Shame

We’ve all experienced shame at some time in our lifetime. When we do something wrong and feel that twang of guilt when we are punished, we are experiencing shame.

 

This article will focus on shame and how it can be detrimental to our mental health.

 

What is Shame?

 

 

Shame is a feeling of humiliation or embarrassment that comes from a perception of having done something wrong or dishonorable, such as something immoral. Considered a negative emotion, shame has its beginnings as a survival technique for humans. Without feeling shame, humans might not feel the need to abide by cultural laws and become outcasts which in our distant past would have meant death.

 

Humans feel shame when we violate the norms we believe in, such as when we feel exposed and small. In other words, shame humbles us so we can put aside our egos and pay attention to what is required of us.

 

Women are faster to feel humiliated than men and experience shame more intensely than males. Adolescents feel shame more readily and more intensely than their adult counterparts.

 

Shame allows us to focus inward and view ourselves negatively so we can focus on others and their feelings.

 

Guilt is Not the Same as Shame

 

It is common for people to misunderstand the differences between guilt and shame. In short, although guilt is related to shame, guilt is not the same as there are marked differences.

 

Guilt is a feeling we get when we do something wrong or perceive we did. When we feel guilty about something we did that was wrong, we can make moves to face it and move on from it. With guilt, we feel remorse and responsibility and it is related to a specific action.

 

However, shame is a feeling that we are wrong as a whole, as people, and causes us to be convinced that there is no way to “come back” to positive feelings about ourselves. Shame is a feeling that we are flawed, unworthy, and inadequate as people. Shame is related to our behavior and other people’s opinions, not a specific event.

 

The Dark Side of Shame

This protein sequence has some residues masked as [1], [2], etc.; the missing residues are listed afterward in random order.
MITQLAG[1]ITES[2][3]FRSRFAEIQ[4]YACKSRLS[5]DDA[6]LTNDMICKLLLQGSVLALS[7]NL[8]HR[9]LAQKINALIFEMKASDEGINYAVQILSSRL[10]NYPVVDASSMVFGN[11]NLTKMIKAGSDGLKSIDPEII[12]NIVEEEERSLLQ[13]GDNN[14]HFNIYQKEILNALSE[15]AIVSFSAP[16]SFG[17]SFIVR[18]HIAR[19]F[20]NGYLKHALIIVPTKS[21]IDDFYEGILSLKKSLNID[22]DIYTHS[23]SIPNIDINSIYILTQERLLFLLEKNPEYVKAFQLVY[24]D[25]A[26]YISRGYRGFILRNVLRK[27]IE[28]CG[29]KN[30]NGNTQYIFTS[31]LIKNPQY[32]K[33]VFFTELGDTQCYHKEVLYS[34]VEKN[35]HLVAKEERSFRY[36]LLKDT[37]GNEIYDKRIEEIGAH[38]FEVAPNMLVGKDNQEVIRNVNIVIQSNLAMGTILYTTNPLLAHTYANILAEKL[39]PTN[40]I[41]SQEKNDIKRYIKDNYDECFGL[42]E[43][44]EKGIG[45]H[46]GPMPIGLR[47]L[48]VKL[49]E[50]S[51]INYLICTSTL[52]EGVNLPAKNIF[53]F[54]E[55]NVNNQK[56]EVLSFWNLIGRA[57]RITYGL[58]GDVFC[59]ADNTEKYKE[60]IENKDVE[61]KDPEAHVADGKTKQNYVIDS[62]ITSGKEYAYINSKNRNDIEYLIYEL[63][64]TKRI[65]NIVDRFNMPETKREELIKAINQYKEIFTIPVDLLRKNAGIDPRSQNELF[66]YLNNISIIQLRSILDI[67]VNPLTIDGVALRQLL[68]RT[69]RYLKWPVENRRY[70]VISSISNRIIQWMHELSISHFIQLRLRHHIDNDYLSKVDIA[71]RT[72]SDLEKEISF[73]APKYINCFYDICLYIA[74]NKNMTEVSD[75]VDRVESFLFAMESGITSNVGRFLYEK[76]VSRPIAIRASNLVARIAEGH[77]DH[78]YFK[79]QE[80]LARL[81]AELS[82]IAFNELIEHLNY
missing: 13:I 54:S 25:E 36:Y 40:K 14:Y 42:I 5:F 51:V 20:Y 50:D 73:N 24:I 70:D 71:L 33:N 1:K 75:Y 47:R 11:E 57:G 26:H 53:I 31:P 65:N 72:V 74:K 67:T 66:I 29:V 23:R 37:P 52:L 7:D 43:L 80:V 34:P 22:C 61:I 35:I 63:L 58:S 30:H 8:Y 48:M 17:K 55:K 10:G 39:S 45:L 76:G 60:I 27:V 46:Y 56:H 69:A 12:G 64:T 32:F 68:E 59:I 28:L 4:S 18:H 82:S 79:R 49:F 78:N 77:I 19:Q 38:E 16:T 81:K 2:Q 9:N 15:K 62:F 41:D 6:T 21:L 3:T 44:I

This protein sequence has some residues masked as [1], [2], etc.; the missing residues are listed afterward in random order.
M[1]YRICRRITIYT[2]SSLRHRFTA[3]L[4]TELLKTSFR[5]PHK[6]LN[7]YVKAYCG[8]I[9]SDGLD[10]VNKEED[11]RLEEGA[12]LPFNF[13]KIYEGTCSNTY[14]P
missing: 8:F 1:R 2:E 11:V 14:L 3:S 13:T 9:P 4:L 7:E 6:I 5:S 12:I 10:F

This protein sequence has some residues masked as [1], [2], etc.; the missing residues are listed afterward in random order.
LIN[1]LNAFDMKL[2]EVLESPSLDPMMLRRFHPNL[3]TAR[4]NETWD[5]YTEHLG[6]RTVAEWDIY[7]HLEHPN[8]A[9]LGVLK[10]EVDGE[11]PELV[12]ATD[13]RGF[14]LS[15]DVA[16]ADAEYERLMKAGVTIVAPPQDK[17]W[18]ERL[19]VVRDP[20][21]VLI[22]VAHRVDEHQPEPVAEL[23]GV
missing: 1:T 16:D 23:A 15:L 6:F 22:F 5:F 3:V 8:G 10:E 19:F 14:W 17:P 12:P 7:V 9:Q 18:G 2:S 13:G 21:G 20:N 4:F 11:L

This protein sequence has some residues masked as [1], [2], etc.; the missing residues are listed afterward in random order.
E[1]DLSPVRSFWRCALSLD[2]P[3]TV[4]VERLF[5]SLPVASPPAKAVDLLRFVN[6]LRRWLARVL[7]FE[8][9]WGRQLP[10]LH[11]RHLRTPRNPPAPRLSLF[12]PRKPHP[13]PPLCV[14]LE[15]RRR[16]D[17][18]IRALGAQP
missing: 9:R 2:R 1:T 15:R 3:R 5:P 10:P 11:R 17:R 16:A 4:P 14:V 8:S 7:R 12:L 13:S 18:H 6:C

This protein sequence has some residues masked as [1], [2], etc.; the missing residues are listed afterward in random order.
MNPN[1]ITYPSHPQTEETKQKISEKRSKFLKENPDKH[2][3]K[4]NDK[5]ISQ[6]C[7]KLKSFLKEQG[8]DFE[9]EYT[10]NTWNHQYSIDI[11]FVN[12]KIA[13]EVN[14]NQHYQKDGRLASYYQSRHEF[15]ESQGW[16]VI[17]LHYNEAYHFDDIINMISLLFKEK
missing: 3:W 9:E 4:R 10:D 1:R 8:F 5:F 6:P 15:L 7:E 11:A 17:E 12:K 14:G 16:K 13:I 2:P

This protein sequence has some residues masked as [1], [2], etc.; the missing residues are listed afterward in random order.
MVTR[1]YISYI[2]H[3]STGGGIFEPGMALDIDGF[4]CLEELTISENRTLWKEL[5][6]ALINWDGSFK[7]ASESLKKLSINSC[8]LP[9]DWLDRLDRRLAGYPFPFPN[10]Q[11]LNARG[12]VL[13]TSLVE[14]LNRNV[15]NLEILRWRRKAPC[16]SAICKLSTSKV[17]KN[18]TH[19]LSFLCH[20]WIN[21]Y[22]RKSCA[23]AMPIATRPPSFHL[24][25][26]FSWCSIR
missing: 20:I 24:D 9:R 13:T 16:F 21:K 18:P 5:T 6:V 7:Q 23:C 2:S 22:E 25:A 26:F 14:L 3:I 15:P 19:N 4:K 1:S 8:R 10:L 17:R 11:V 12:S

While shame is helpful to us as an evolutionary adaptation, it can also have its dark side. Shame is problematic when we internalize it and results in a harsh evaluation of ourselves. Because of shame, the inner critic will sometimes tell us we are bad people and that we are useless human beings.

 

Some other concepts that accompany shame are humiliation, embarrassment, and guilt.

 

In Peter Breggin Ph.D.’s book Guilt, Shame, and Anxiety, some of the other concepts and beliefs that are experienced with guilt are as follows:

 

  • Feeling sensitive
  • Uncontrollable blushing
  • Feeling unappreciated
  • Feeling rejected
  • Feeling used
  • Feeling worried about what others think of you
  • Worry you are not being treated with respect
  • Feeling you have little impact on your world
  • Want to have the last word
  • Being afraid to look inappropriate or stupid
  • Being a perfectionist

 

The list goes on, but for the sake of space, we will not cover all of them. The gist is that when used incorrectly, shame causes us to turn inward and doubt who we are as people.

 

There are also many behaviors we exhibit when we feel ashamed, including

 

  • Keeping our heads hung low
  • Feeling frozen
  • Being unable to act spontaneously
  • Looking down instead of looking people in the eye
  • Slumping down instead of standing tall
  • Talking in a soft voice
  • Crying because we feel ashamed

 

Shame, when not appropriate, leaves us scarred and unable to cope.

 

A debilitating feeling of worthlessness, toxic shame includes self-loathing and a feeling that one is not good enough. Child abuse, neglect, and other trauma are the leading causes of toxic shame, making us believe we are imperfect, leading to sometimes self-harm.